This paper deals with the shape design of the iron-core of a hybrid EMS (electro-magnetic suspension) system. A proto-type hybrid EMS system was developed by Yonsei University in 2010 ,. It is the first step of study on fundamental technology for advanced railroad systems development. The hybrid EMS system requires cooling systems because it uses superconducting magnets ,. These cooling systems can influence costs to making and operating the hybrid EMS system. Therefore, a study to reduce the number of cooling systems needs to be carried out in order to economically commercialize the hybrid EMS system. In this paper, a method that reduces the number of cooling systems of the hybrid EMS system was proposed. To achieve this, a small-scale iron-core and coils assembly was fabricated. Using this system, characteristics of levitation force according to the structure of the iron-core was evaluated. Also, numerical analysis using the FEM tool in order to evaluate the levitation force and net force of a full-scale model was performed. This paper can be expected to suggest useful data for the design of a hybrid EMS system.
Bibliographical noteFunding Information:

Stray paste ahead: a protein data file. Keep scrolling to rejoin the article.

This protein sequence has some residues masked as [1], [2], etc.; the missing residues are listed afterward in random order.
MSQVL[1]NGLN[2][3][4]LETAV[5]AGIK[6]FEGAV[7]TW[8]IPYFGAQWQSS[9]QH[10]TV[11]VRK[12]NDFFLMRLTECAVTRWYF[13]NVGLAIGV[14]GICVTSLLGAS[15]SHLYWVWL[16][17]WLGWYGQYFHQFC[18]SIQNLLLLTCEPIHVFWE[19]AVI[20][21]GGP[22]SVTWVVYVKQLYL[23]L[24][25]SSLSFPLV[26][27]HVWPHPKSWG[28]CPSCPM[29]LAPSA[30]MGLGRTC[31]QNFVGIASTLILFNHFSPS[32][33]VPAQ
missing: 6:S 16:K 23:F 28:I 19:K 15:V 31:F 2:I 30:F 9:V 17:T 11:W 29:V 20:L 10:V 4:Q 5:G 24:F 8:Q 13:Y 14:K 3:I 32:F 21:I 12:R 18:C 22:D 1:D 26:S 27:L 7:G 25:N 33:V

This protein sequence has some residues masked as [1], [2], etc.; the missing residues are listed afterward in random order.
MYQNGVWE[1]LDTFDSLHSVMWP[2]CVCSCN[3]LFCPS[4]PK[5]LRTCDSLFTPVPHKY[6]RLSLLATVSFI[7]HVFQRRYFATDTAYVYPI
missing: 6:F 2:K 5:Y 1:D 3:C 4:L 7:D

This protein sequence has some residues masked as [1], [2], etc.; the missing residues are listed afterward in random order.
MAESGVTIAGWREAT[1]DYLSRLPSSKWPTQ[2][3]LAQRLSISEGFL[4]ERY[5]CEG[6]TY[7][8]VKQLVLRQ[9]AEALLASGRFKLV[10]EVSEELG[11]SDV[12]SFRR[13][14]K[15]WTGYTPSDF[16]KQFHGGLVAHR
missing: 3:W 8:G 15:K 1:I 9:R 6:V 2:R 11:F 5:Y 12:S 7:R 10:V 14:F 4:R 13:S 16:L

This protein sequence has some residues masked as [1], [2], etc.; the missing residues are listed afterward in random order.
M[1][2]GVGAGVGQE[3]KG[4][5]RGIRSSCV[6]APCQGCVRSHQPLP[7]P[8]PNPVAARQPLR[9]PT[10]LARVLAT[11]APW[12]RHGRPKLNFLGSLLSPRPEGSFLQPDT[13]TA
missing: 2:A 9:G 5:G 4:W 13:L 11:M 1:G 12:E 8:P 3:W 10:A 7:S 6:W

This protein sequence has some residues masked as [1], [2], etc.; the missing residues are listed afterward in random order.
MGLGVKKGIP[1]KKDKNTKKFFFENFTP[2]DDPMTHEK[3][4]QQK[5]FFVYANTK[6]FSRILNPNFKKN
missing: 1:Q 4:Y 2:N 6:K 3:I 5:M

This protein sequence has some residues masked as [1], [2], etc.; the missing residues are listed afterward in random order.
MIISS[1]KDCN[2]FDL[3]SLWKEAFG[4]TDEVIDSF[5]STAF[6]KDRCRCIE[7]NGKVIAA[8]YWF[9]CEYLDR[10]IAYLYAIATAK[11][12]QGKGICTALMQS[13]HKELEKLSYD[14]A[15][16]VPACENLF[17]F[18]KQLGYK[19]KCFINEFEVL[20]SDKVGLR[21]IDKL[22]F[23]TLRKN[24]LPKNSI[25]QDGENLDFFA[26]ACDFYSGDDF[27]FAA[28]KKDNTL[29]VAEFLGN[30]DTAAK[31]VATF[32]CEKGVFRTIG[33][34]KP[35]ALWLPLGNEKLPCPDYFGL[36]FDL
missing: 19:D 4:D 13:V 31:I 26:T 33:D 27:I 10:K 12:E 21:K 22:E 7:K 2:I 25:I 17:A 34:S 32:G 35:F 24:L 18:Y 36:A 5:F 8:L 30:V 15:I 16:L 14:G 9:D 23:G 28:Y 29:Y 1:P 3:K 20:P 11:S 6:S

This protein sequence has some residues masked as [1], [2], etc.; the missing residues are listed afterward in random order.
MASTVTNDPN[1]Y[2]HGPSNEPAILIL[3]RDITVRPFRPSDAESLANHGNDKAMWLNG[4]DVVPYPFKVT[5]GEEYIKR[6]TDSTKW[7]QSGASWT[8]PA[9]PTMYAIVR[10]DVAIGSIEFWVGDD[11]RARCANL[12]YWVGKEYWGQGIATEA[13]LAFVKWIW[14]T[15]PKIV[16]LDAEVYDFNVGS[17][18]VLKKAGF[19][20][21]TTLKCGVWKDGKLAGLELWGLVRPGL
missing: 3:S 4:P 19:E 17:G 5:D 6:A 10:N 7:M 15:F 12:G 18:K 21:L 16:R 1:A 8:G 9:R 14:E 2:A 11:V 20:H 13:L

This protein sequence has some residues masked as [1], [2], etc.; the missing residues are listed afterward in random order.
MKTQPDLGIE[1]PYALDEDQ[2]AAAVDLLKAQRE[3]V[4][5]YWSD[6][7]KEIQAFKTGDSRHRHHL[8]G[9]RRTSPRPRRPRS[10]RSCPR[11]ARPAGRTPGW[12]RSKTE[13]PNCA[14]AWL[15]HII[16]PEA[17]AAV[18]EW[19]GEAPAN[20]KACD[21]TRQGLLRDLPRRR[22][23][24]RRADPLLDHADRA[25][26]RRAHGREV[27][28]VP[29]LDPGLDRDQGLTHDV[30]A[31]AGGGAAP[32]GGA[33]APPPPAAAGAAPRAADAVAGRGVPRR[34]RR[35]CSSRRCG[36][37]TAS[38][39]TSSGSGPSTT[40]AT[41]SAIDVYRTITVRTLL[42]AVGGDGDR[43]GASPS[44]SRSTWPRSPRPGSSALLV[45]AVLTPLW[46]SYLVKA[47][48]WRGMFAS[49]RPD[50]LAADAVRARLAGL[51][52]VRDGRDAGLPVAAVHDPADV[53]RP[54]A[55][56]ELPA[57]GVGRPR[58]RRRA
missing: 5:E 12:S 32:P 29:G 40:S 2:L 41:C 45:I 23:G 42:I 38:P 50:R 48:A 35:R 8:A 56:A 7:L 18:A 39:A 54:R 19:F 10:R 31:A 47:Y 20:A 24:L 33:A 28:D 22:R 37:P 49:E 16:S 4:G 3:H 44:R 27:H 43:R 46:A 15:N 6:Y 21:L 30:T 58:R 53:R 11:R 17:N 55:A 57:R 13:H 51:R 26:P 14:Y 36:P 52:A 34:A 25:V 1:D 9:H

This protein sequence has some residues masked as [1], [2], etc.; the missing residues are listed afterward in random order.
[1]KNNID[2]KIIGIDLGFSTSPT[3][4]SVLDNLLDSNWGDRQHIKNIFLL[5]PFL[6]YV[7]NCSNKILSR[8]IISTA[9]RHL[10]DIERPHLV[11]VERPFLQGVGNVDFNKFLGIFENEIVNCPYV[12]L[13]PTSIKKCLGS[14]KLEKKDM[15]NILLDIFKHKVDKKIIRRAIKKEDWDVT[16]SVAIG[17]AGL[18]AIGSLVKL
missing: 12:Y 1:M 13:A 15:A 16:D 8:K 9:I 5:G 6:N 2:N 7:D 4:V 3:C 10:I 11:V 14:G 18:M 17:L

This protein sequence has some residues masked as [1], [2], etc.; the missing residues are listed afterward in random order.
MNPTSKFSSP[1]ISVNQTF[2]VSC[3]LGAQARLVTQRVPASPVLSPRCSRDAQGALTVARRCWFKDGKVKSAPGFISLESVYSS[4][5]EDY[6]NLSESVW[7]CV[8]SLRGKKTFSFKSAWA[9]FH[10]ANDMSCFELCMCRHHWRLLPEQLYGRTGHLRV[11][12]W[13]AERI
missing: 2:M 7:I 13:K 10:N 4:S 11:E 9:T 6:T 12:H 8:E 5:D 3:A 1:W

Manuscript received September 12, 2011; accepted December 12, 2011. Date of publication December 20, 2011; date of current version May 24, 2012. This work was supported by the National Research Foundation of Korea (NRF) grant funded by the Korea government (MEST) (2011-0020401). Y. J. Hwang, J. Y. Jang, S. Choi, J. B. Na, H. C. Jo, and T. K. Ko are with the School of Electrical and Electronic Engineering, Yonsei University, Seoul 120-749, Korea (e-mail: email@example.com). C. Y. Lee is with Korea Railroad Research Institute, Woram Dong, Uiwang Si 437-757, Korea (e-mail: firstname.lastname@example.org). Color versions of one or more of the figures in this paper are available online at http://ieeexplore.ieee.org. Digital Object Identifier 10.1109/TASC.2011.2180280
All Science Journal Classification (ASJC) codes
- Electronic, Optical and Magnetic Materials
- Condensed Matter Physics
- Electrical and Electronic Engineering